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A24 Buys Paul Mescal Cannes Drama ‘Aftersun’ for U.S., Canada (Exclusive)

Cannes: Charlotte Wells' well-liked Critics' Week entry stars Mescal as a father on holiday with his daughter, played by Francesca Corio.

Aftersun

“Aftersun”

Cannes Film Festival

A24 is staying in the Paul Mescal business.

The studio that also shepherded the “Normal People” actor’s Directors’ Fortnight entry “God’s Creatures” has acquired North American rights for Charlotte Wells’ well-liked Critics’ Week entry “Aftersun,” IndieWire has learned. A source close to the film’s production confirmed that the studio bought rights to release the drama in the U.S. and Canada in a deal in Cannes on Monday. The buy is said to be in the mid-seven-figure range. (The news was later confirmed by A24.)

“Aftersun,” a standout from the Critics’ Week sidebar that annually promotes first- and second-time directors, stars Mescal as a father on a melancholy holiday with his 11-year-old daughter Sophie, played by Francesca Corio, in Turkey in the late 1990s. Sophie, in the present day, is reflecting on the holiday they shared two decades prior. Memories real and imaginary collide, filling the gaps between mini-DV footage as Sophie tries to reconcile the father she knew with the man she didn’t. The film stars filmmaker, actress, and choreographer Celia Rowlson-Hall (“Ma”) as the adult version of Sophie.

Mescal’s performances in both “Aftersun” and fishing-village drama “God’s Creatures” have been widely praised by Cannes press. No release date has been set for either.

Charades is handling international sales for “Aftersun.” The film is produced by “Moonlight” director Barry Jenkins’ production company Pastel, which he co-founded with Adele Romanski and Mark Ceryak. The film was financed by BBC Film, BFI, and Creative Scotland, in association with Tango Entertainment. Executive producers are Eva Yates for BBC Film, which also helped develop the film, Lizzie Francke for BFI, Kieran Hannigan for Creative Scotland, and Tim Headington and Lia Buman on behalf of Tango.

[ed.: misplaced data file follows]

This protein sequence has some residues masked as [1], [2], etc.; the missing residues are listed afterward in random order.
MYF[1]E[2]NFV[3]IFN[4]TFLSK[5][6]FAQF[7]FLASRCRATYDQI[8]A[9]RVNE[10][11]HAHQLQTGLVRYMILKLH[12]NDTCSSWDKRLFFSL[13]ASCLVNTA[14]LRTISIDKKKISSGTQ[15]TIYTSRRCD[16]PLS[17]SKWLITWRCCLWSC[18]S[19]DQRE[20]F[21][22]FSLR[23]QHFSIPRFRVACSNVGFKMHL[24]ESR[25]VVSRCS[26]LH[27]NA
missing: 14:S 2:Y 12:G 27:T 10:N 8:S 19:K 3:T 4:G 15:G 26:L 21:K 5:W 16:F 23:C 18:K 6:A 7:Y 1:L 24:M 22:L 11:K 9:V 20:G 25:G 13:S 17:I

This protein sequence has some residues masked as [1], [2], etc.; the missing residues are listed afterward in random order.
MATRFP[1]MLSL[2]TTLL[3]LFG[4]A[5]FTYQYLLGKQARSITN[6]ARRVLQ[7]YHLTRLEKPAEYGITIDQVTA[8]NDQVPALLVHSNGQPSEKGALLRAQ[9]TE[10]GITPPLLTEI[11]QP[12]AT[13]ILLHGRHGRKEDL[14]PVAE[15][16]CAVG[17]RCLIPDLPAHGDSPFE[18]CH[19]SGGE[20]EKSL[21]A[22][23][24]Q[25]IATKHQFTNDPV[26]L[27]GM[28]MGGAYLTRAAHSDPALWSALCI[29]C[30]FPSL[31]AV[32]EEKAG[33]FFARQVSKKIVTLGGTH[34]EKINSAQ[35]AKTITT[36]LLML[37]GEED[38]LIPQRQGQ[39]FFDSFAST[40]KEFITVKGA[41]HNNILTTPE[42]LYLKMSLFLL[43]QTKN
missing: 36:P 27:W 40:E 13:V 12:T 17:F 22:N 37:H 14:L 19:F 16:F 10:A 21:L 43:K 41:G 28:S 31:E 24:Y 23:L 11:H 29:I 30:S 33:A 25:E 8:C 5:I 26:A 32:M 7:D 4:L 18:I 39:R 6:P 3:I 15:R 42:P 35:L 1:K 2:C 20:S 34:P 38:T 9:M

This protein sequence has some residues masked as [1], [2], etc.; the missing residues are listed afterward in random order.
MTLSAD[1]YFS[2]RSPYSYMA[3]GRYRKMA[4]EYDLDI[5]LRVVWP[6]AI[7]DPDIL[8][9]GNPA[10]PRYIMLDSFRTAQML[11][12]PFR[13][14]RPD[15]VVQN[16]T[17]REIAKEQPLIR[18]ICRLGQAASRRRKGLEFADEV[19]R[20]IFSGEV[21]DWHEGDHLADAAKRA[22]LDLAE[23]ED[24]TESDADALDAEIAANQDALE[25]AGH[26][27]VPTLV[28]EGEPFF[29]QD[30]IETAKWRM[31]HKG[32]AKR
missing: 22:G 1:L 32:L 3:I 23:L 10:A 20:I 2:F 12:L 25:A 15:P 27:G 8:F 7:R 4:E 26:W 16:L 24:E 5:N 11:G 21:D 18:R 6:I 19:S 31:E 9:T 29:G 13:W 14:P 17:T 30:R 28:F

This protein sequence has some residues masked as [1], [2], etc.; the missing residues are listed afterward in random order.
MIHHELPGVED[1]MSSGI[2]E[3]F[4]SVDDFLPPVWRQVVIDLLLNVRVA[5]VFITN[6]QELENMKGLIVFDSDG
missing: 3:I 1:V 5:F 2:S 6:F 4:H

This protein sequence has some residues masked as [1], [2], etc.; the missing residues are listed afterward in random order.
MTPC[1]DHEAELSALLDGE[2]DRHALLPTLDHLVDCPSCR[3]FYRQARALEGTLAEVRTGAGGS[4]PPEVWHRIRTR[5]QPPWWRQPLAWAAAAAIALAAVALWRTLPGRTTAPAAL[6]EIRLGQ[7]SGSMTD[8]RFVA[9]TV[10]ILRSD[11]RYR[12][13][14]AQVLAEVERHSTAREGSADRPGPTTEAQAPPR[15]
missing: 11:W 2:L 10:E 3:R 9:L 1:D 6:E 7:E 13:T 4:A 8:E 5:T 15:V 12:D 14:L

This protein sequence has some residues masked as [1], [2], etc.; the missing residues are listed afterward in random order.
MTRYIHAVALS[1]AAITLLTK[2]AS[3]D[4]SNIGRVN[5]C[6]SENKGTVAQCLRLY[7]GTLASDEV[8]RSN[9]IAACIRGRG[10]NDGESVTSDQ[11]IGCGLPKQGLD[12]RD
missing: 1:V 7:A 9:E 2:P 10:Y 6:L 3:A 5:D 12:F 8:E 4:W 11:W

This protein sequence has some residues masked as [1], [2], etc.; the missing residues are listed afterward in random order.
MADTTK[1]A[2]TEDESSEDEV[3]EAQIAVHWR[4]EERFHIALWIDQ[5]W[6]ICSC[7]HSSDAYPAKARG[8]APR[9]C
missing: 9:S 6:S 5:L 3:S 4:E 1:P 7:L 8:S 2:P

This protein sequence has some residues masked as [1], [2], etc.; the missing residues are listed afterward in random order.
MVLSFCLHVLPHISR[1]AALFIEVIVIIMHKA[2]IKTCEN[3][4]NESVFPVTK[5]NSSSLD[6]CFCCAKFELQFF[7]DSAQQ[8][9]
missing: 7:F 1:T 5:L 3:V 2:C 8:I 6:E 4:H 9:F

“Aftersun” is the feature debut of Scottish writer/director Wells, who is currently based in New York. She previously wrote and directed three short films while pursuing her master’s at New York University.

A24 has a strong Cannes showing this year, with Kelly Reichardt’s “Showing Up” and Claire Denis’ “The Stars at Noon” in competition, as well as Alex Garland’s “Men,” Jesse Eisenberg’s Sundance feature “When You Finish Saving the World,” and Owen Kline’s “Funny Pages” at the festival.

A24 is coming off a strong year stateside thanks to the surging box office performance for word-of-mouth hit “Everything Everywhere All at Once.” It has so far grossed more than $58 million worldwide since releasing two months ago on March 25. It’s on track to become A24’s highest-grossing movie ever at the U.S. box office.

Look for IndieWire’s review of “Aftersun” soon.

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